Monday, 13 February 2017

Seventeen prison sentences - from an ex offender

Dear Prison WIdow UK. Please mark my name, Anonymous.
I am 41 and have been institutionalised for most of my life. I lived with a number of foster parents from the age from 5 and travelled through the system. 
I always kept my head down in prison and whilst serving my time got myself a good education. I have been in prison 17 times. 
Every prison sentence I served, I always had the intention of settling down and going straight, but it never happened. 
I am at present on licence and it isn't going well. I have never had a job so my CV has no work history on it. It does have 17 years of qualifications though but try explaining to an employer who is baffled why I have never worked a day in my life. Believe me I want to, but I can't get there. I feel depressed, alone and in my negative thoughts may as well go back to what I know best which is prison. I know all the prison officers at the local cat B jail and they obviously know me, but they never judge and I respect them for that. 
I have been reading a lot about prison reform and it's not going to happen. Yes the drug culture and prisoners run half of the jails in the UK and I have witnessed appalling bullying and threatening behaviour first hand. Human rights has become a law that more or less entitles some prisoners to take the pi*s. It's happening all over and they breed fear in to some prisoners such as making threats to their families on the outside etc. Yes I have taken drugs in prison in the past and yes I got a beating for owing money. It has been 6 years since I stopped using drugs. With a clear mind and focused observations, I can tell you that prison officers have their work cut out and they are in danger every time they go to work.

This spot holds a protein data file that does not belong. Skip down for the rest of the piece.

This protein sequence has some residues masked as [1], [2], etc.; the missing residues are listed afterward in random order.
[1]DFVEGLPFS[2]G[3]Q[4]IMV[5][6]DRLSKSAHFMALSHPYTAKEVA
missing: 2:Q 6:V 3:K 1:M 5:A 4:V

Back to me, I'm not an evil person, if anything I am lost and always have been since being a youngster. Is there really a future for me here on the out I question myself. But is there really a future for our young generation the state the country is in, and boy it's messy! 
I ambled past a group of youths at weekend hanging out on the local market. I overheard one saying it was a laugh in HMP Lancaster Farm. I will wait with baited breath to see how the reform takes shape, but as far as I am concerned, they are whistling in the wind.